CWBChicago does not endorse or recommend judges or candidates for political office. In the past, we have provided our subscribers with information about Cook County judges who handle criminal matters during bi-annual retention vote cycles. We have decided to publish this year’s information for all readers.
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Perhaps the most influential judge who is up for retention in the current election cycle is Timothy C. Evans, the Chief Judge of the Circuit Court of Cook County. The chief judge does not hear cases, but he heavily influences the county’s justice system through judicial assignments, policy decisions, the operation of an electronic monitoring program for people awaiting trial, and management of the adult probation department and juvenile detention programs.
Evans, 79, was a Chicago alderman from 1973 to 1991, when he lost a re-election campaign to now-Cook County Board President Toni Preckwinkle. He became a Cook County judge in 1992 and rose to chief judge in 2001. He has held the position ever since.
Evans is endorsed or highly rated by all of the state’s major bar groups.
As chief judge, he has created and pushed for the use of restorative justice courtrooms and other alternatives to traditional criminal courts.
In 2017, Evans issued an order that directed judges to prioritize non-monetary bail conditions for people accused of crimes long before the state legislature passed the upcoming banishment of cash bail statewide. In concert with his order, Evans replaced the slate of seasoned judges who handled daily bond court hearings.
Looking ahead, Evans has said he does not believe electronic monitoring is the most effective way to prevent people accused of crimes from committing new offenses while awaiting trial.
“I believe programs providing cognitive behavioral therapy are a better means of bringing about long-lasting changes in individual behavior,” Evans wrote in January.
However, Evans’ public statements about his reform efforts and office operations have sometimes been, at best, misleading.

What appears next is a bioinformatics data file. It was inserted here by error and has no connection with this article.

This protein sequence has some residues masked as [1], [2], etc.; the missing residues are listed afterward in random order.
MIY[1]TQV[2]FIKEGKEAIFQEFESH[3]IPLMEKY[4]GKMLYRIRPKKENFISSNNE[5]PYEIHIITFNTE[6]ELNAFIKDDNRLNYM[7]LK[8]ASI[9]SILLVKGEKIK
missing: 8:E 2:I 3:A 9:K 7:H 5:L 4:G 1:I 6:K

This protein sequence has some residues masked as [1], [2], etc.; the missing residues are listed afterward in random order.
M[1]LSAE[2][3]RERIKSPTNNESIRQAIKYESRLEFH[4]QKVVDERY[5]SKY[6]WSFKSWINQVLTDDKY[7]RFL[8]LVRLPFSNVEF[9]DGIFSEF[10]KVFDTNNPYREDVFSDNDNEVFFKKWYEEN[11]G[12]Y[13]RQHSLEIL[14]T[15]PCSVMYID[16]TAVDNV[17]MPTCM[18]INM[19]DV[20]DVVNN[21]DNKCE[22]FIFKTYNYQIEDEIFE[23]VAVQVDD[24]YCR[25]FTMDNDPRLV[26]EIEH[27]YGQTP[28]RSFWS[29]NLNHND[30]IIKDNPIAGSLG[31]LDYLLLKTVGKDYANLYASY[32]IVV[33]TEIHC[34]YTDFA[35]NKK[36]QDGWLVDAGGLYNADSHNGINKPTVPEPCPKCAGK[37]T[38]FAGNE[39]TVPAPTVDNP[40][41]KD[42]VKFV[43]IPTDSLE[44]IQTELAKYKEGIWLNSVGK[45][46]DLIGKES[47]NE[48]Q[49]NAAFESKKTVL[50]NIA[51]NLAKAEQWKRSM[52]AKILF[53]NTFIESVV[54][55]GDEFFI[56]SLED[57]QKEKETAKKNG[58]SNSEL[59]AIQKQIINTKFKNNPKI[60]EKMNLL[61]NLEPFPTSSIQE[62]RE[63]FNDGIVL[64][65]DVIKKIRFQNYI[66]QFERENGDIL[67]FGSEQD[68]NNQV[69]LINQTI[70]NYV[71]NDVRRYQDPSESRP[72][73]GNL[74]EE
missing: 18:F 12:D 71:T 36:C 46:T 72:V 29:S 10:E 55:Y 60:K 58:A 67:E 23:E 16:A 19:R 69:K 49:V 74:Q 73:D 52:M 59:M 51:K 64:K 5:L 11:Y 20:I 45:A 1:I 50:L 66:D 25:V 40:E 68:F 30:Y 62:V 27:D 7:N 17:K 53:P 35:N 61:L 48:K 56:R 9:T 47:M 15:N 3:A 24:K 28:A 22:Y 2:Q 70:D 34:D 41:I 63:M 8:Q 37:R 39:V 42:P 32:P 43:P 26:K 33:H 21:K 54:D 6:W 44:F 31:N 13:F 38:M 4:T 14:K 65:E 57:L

Speaking about the effectiveness of his 2017 bail reform order, Evans in 2019 claimed, “We haven’t had any horrible incidents occur” since the changes were enacted.
In fact, some people who benefited from Evans’ reforms had been charged with murder, attempted murder, and other violent crimes while on pre-trial release.
On January 10, Cook County Sheriff Tom Dart told a Lakeview community meeting that Evans would not provide the sheriff’s office with any information about an electronic monitoring (EM) program that Evans’ office operates for people who are awaiting trial. For example, Dart said there was no way to know who was on the judge’s EM program or what charges they were facing.
A couple of weeks later, Evans delivered the keynote speech at a Union League Club luncheon. An audience member asked Evans about Dart’s statements and the lack of transparency surrounding Evans’ EM program.
Evans smiled and happily told the audience that his EM program information was publicly available on the court’s website.
A quick check of the court’s website revealed that, in fact, there was a new section about the EM program, and it contained two PDF reports about who was on the court’s electronic monitoring system. One report was dated December 31, and the other was dated January 12. The implication was that the court’s reports were available to the public when Dart said no information was known about the program.
But metadata embedded in the PDFs showed that both reports were generated on January 13, three days after Dart made his comments. Asked in January to explain the metadata and the chief judge’s claims, Evans’ office did not respond.
During the same Union League speech, he addressed the hot-topic issue of releasing murder and attempted murder defendants on electronic monitoring. He told the audience, “Not one person who has been charged with murder or even attempted murder has been ordered to electronic monitoring under the sheriff since October of last year. So that whole process is changing and I just want you to be well aware of it.”
In fact, CWBChicago found about 20 people accused of murder and attempted murder had been placed on electronic monitoring during that period.
Asked about the discrepancy, Evans’ office said, “No one charged with attempted murder or murder after October has been ordered to electronic monitoring and been released. Some people facing attempted murder or murder charges were placed on EM after October 31, but they had been arrested before, in some cases, years before.”